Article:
The reason I frequently paint cartoon characters is due to both a kinship and a personal conflict. I admire them in very much the same light most people look up to celebrities, however, I’m upset by the fact they don’t actually exist and I’ll never meet them. I grew up without cable too so the only time I really got to see them was Saturday morning and ‘The Wonderful World of Disney’. I often depict them in my work as if they actually grew up with me and must now face the same tribulations we all encounter to make them more relatable.  They’ve gone through a lot of the same stuff I have. The paintings that focus on those themes tend to be the most autobiographical.

What do you say to those who say painting is dead?

Everyone is entitled to their own opinion, but I would say that is one poorly researched. Painting is a medium – not a genre, so anyone who truly believes that comment probably just hasn’t found anything that’s resonated with them yet. I would recommend that they keep looking. Not just traditional painting, but there is equally stunning work that is completely digital too. There are still plenty of people making paintings, so it’s obviously not dead.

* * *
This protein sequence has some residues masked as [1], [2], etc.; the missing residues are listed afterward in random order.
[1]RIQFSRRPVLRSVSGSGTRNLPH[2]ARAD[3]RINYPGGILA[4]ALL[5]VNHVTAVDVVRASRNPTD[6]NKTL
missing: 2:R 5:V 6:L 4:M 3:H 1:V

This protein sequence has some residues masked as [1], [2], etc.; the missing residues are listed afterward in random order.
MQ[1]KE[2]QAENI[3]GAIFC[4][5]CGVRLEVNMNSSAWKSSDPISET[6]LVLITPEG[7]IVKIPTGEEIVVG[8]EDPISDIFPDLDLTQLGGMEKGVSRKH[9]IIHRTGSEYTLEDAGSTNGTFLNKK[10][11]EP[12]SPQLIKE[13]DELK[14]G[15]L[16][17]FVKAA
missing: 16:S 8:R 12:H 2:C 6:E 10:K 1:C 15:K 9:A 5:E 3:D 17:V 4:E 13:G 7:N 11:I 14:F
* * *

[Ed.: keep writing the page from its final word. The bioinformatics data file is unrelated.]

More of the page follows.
When and where can we see your next exhibition?

Currently, I have many original paintings on display until the end of the September in a restaurant called Bistro Resto Bon Ton located in LaSalle. I am doing a ‘meet and greet’ on the evening of Wednesday September 26th. I would be happy to answer any questions about my work and encourage everyone to attend.

Mid September, I have a table at the 2012 Montreal Comic Con as well. I will be selling works ranging from original drawings, (smaller) original paintings, prints and a self published booklet of sketches. I’ll also be drawing quick sketches for people too.